Thailand and Malaysia are prime destinations for millions of migrant workers from mainland Asean countries, as job opportunities and a stronger economy provide a better quality of life, according to report released yesterday by the International Labour Organisation (ILO)
The ILO’s “Risk and Rewards: Outcomes of labour migration in Southeast Asia” report, however warned about the problem of unskilled labour coming into the country by exploiting loopholes and discrepancies in the system.
Undocumented labourers enter both nations with the help of unscrupulous agents.
The report reflects the reality in Asean and especially in both countries where migrant labour becomes part of the driving force of their economies. According to the ILO, migration is increasing within Asean but its outcomes might not be well understood. Moreover, regulations and a system to protect against an influx of illegal labourers have been insufficient.
One of issues is a lack of accurate data. Most information about migrant labourers from the ILO and the World Bank only provide numbers of legally documented workers.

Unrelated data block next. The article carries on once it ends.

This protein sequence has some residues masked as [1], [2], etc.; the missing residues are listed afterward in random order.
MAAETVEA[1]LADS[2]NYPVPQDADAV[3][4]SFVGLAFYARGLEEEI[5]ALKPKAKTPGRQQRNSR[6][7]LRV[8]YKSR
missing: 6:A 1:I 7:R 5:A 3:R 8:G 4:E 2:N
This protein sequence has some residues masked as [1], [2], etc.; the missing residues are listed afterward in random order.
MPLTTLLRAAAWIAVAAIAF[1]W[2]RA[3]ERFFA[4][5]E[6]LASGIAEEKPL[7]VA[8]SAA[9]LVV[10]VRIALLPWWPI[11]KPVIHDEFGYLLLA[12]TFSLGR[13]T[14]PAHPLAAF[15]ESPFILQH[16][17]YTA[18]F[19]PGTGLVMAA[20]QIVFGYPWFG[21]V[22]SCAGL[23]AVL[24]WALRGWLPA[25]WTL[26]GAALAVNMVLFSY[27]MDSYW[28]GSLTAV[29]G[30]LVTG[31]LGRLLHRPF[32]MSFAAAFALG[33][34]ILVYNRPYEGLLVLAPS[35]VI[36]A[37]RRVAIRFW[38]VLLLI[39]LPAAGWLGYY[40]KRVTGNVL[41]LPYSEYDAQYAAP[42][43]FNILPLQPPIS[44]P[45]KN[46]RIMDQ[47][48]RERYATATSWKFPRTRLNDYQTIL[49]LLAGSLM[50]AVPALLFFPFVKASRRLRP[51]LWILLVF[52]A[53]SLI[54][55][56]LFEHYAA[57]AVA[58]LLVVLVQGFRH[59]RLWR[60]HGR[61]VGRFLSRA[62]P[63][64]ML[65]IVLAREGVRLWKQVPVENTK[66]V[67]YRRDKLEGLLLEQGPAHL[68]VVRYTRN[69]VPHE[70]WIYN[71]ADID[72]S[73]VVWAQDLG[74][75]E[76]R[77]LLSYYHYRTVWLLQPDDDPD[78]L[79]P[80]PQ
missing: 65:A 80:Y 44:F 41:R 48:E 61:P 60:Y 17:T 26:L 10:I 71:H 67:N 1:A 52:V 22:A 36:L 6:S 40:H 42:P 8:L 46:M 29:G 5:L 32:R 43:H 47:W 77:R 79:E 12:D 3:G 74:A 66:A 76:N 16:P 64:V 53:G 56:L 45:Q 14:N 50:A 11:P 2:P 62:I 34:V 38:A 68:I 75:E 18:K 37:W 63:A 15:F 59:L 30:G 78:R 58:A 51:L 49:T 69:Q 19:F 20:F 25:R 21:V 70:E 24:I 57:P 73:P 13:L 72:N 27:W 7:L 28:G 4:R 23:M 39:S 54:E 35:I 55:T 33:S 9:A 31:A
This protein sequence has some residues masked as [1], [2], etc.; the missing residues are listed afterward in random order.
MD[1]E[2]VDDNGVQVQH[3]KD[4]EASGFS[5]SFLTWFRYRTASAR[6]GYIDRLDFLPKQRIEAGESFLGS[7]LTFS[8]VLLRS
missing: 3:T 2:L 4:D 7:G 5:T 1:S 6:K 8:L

However, the director of academic affairs at the Asean Studies Centre, Piti Srisangnam, said he believes the number of undocumented workers without permits might be much higher than previously thought.
Apart from the lack of data, Mr Piti also pointed out other loopholes.
He referred to an example of migrants from Laos who obtain one-month tourist visas to camouflage working illegally in Thailand before returning home and repeating the process.
Blue-collar jobs for Thais continue to be under threat by illegal migrant workers who are willing to be financially abused by bosses with their employment opportunities constantly being “held hostage”, he said.
“We already have the Asean Mutual Recognition Arrangements and the agreement on Movement of Natural Persons which supports skilled labour across the region. However, irregular channels for migration are not thoroughly controlled and have many loopholes” Mr Piti said.
Regulatory frameworks have been poorly enforced which has led to a staggering 67% of migrants being considered unskilled in Thailand and Malaysia,he said.